Friday, September 02, 2005

Paralyzed Veterans of America

A very worthy organization:

Paralyzed Veterans of America:
Helping veterans rebuild shattered lives

Before World War II, the only thing that soldiers with spinal cord injury had to look forward to was life in a VA hospital bed. Their life expectancy was a couple of years, at best. And there were few, if any, resources for those confined to a wheelchair.

But in the 1940s, medical advancements dramatically improved the prospects of living with spinal cord injury. In fact, the approximately 2,500 World War II veterans returning to the United States with spinal cord injuries had a life expectancy comparable to that of able-bodied individuals.

But what would their lives be like? The world wasn’t equipped for wheelchairs, or the medical challenges confronting these men and women.

Paralyzed Veterans of America (PVA) was formed to ensure that these veterans got, as Theodore Roosevelt said more than a century ago, a "square deal." And that has been our goal ever since.

PVA Today: A vital advocate for paralyzed veterans

As a major voice in the veterans’ community, PVA advocates for more than 21,000 members. Our members represent those who have served in virtually every major U.S. conflicts past and present including Iraq, the war against terrorism in Afghanistan, Vietnam, Korea, and World War II.

Whether it’s accessibility issues, veterans benefits and services, advocacy, spinal cord injuries research , or sports and recreation programs, PVA fights for those who answered the call when our nation asked for their service… and in return have given up their freedom to protect ours.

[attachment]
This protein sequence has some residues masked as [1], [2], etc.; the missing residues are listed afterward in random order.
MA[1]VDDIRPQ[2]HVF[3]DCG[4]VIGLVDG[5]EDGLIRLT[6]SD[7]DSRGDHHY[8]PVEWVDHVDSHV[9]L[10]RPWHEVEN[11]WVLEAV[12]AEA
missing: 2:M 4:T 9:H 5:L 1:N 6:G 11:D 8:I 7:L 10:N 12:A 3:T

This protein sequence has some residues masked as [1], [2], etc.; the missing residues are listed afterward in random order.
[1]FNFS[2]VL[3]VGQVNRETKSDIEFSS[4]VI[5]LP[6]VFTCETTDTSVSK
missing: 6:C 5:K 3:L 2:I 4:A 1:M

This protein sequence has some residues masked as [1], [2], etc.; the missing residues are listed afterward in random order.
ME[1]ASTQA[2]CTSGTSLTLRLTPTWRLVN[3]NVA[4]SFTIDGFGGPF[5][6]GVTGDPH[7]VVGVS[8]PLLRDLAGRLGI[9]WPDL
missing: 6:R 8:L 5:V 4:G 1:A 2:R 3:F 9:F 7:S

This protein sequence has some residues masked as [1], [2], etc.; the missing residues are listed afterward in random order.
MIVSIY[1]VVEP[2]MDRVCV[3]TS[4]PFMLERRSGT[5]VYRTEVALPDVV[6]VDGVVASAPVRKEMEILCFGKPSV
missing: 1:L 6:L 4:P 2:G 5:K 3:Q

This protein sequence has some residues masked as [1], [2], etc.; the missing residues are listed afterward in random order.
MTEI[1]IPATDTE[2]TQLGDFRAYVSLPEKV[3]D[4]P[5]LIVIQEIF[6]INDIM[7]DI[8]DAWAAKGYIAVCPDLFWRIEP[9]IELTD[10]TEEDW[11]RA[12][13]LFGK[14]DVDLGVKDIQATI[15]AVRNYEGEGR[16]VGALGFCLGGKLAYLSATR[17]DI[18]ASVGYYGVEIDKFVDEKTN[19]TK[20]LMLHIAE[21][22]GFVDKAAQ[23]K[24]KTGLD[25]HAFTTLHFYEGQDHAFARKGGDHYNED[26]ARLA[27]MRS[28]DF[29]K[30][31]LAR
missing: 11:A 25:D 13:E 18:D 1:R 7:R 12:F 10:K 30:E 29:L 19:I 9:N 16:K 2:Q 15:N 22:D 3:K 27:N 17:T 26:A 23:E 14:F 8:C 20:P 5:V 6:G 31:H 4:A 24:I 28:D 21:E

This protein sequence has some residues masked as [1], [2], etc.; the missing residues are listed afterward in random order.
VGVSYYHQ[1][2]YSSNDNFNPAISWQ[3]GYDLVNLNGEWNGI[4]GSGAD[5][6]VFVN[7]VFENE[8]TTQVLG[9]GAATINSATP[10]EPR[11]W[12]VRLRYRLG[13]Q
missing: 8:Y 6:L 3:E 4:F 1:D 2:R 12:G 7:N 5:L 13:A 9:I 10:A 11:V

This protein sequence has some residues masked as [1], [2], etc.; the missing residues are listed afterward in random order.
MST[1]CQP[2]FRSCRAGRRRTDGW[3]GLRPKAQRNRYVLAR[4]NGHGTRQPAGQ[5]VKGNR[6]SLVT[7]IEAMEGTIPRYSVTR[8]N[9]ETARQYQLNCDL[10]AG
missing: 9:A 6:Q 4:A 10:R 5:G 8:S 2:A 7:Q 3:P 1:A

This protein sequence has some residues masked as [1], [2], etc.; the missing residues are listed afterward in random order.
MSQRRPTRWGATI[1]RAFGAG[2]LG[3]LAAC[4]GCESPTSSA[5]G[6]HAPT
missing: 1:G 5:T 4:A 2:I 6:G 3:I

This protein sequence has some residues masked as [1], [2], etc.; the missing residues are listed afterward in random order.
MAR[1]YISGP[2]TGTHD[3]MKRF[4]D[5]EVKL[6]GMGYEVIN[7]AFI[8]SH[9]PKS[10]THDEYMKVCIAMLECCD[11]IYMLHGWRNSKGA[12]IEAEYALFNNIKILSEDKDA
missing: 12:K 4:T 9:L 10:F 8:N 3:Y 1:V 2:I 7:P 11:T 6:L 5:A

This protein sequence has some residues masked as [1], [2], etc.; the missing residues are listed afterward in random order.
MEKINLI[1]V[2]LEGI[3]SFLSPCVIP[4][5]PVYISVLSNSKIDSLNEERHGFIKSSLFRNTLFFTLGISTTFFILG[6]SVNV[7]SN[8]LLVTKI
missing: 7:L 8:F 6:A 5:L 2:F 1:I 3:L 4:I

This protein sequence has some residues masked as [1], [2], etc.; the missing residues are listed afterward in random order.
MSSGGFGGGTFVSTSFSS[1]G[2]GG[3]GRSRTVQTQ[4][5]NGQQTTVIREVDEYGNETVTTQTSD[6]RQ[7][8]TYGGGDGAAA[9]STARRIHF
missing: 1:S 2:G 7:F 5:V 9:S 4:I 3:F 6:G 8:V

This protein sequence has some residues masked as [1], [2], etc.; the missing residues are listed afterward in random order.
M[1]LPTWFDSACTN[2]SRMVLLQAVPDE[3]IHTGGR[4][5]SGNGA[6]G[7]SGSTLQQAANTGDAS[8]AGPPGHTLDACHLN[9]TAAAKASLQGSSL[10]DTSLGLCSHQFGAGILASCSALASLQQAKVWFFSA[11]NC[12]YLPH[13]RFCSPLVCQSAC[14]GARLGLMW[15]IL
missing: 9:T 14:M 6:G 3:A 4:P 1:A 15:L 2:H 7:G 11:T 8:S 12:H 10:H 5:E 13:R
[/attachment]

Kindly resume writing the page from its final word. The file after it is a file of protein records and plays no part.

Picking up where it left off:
Through your support, PVA helps paralyzed veterans get the help they need. With help from generous individuals, in 2004:

  • PVA Service Officers conducted more than 24,000 counseling sessions with veterans and their families.
  • PVA representatives traveled more than 186,000 miles throughout the country serving veterans and their families.
  • PVA served more than 20,000 paralyzed veterans and their families and provided assistance to another 15,000 severely disabled veterans, their families and survivors.
  • PVA provided more than 175,000 hours of voluntary service at VA medical centers across the country.
  • PVA filed more than 17,000 benefit claims for our clients with the Department of Veterans Affairs.
  • PVA awarded 31 grants totaling nearly $1,500,000 for spinal cord injury research and education to find a cure for paralysis.
  • PVA delivered more than 500,000 cards to our hospitalized vets.
  • PVA offered membership at no charge to more than 21,000 veterans with spinal cord injury or disease.
And we want to do more in 2005. PVA cannot succeed without you. The reality is you really do make a difference. It’s that simple.

How you can give back to our nation’s veterans?

Support PVA Today! Make a contribution, learn more about our efforts to promote legislation, send a message to a veteran in the hospital.

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